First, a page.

Home Linux System Administration How To Ping Specific Port Number

How To Ping Specific Port Number

by schkn

Pinging ports is one of the most effective troubleshooting technique in order to see if a service is alive or not.

Used by system administrators on a daily basis, the ping command, relying on the ICMP protocol, retrieves operational information about remote hosts.

However, pinging hosts is not always sufficient : you may need to ping a specific port on your server.

This specific port might be related to a database, or to an Apache web server or even to a proxy server on your network.

In this tutorial, we are going to see how you can ping a specific port using a variety of different commands.

Ping Specific Port using telnet

The easiest way to ping a specific port is to use the telnet command followed by the IP address and the port that you want to ping.

You can also specify a domain name instead of an IP address followed by the specific port to be pinged.

$ telnet <ip_address> <port_number>

$ telnet <domain_name> <port_number>

The “telnet” command is valid for Windows and Unix operating systems.

If you are facing the “telnet : command not found” error on your system, you will have to install telnet on your system by running the following commands.

$ sudo apt-get install telnet

As an example, let’s say that we have a website running on an Apache Web Server on the IP address on our local network.

By default, websites are running on port 80 : this is the specific port that we are going to ping to see if our website is active.

$ telnet 80

Connected to
Escape character is '^]'.

$ telnet 389
Connected to
Escape character is '^]'.

Being able to connect to your remote host simply means that your service is up and running.

In order to quit the Telnet utility, you can use the “Ctrl” + “]” keystrokes to escape and execute the “q” command to quit.

ping specific port using telnet

Ping Specific Port using nc

In order to ping a specific port number, execute the “nc” command with the “v” option for “verbose”, “z” for “scanning” and specify the host as well as the port to be pinged.

You can also specify a domain name instead of an IP address followed by the port that you want to ping.

$ nc -vz <host> <port_number>

$ nc -vz <domain> <port_number>

This command works for Unix systems but you can find netcat alternatives online for Windows.

If the “nc” command is not found on your system, you will need to install by running the “apt-get install” command as a sudo user.

$ sudo apt-get install netcat

As an example, let’s say that you want to ping a remote HTTP website on its port 80, you would run the following command.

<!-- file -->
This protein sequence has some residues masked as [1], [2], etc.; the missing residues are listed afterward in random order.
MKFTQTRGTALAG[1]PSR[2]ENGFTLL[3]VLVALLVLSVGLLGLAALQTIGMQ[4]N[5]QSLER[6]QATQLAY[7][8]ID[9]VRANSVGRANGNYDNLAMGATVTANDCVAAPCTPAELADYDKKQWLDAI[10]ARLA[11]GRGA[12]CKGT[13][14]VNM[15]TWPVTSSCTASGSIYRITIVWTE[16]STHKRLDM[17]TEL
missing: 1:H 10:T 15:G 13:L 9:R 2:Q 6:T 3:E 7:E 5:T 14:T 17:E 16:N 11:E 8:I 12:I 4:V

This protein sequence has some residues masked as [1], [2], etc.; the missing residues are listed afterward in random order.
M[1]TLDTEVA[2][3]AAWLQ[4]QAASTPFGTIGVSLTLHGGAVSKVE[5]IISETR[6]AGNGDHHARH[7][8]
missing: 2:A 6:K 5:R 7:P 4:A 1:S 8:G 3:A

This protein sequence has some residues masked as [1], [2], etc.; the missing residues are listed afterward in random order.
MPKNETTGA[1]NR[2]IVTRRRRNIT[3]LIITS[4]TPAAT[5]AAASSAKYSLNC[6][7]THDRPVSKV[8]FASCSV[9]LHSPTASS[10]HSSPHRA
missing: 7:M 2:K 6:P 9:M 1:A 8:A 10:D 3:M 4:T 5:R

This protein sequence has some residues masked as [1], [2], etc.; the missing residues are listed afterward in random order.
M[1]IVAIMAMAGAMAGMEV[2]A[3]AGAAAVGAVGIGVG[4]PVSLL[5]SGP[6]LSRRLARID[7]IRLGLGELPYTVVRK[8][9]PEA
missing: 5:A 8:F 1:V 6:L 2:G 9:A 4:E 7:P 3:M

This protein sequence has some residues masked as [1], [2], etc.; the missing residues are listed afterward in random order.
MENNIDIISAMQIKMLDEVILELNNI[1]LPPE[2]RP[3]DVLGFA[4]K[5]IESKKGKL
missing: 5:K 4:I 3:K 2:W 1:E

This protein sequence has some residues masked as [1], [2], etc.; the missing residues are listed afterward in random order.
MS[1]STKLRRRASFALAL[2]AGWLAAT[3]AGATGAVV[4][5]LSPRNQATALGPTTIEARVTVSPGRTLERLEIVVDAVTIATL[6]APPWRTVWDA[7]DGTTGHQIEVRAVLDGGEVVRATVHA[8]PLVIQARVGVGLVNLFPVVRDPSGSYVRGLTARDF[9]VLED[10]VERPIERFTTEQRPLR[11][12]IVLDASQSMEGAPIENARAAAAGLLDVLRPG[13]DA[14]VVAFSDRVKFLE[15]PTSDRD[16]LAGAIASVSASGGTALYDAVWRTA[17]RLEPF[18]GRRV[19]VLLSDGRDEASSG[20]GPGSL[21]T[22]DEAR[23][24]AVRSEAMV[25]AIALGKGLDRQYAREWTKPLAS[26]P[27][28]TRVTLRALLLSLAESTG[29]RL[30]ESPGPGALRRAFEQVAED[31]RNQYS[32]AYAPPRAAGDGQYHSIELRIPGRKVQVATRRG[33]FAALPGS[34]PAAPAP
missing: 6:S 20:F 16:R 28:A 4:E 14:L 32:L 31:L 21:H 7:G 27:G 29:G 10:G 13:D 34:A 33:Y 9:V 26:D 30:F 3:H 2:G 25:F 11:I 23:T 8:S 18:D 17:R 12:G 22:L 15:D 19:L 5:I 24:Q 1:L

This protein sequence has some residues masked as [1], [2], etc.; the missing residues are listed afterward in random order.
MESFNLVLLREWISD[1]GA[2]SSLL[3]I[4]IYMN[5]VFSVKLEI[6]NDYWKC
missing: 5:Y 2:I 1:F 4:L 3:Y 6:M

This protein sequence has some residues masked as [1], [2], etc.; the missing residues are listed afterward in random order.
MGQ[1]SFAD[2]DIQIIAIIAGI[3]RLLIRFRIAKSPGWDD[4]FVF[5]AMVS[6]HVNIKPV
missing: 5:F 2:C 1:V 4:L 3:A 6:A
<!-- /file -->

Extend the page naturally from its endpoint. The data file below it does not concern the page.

$ nc -vz amazon.com 80

amazon.com [<ip_address>] 80 (http) open
ping port using netcat command

As you can see, the connection was successfully opened on port 80.

On the other hand, if you try to ping a specific port that is not open, you will get the following error message.

$ nc -vz amazon.com 389

amazon.com [<ip_address>] 389 (ldap) : Connection refused

Ping Ports using nmap

A very easy way to ping a specific port is to use the nmap command with the “-p” option for port and specify the port number as well as the hostname to be scanned.

$ nmap -p <port_number> <ip_address>

$ nmap -p <port_number> <domain_name>

Note : if you are using nmap, please note that you should be aware of legal issues that may come along with it. For this tutorial, we are assuming that you are scanning local ports for monitoring purposes only.

If the “nmap” command is not available on your host, you will have to install it.

$ sudo apt-get install nmap

As an example, let’s say that you want to ping the “” on your local network on the default LDAP port : 389.

$ nmap -p 389
ping specific port using nmap command

As you can see, the port 389 is said to be open on this virtual machine stating that an OpenLDAP server is running there.

Scanning port range using nmap

In order to scan a range of ports using nmap, you can execute “nmap” with the “p” option for “ports” and specify the range to be pinged.

$ nmap -p 1-100 <ip_address>

$ nmap -p 1-100 <hostname>

Again, if we try to scan a port range on the “”, we would run the following command

$ nmap -p 1-100
scanning range of ports using nmap

Ping Specific Port using Powershell

If you are running a computer in a Windows environment, you can ping specific port numbers using Powershell.

This option can be very useful if you plan on including this functionality in automated scripts.

In order to ping a specific port using Powershell, you have to use the “Test-NetConnection” command followed by the IP address and the port number to be pinged.

$ Test-NetConnection <ip_address> -p <port_number>

As an example, let’s say that we want to ping the “” host on the port 389.

To achieve that, we would run the following command

$ Test-NetConnection -p 389
ping port on windows using powershell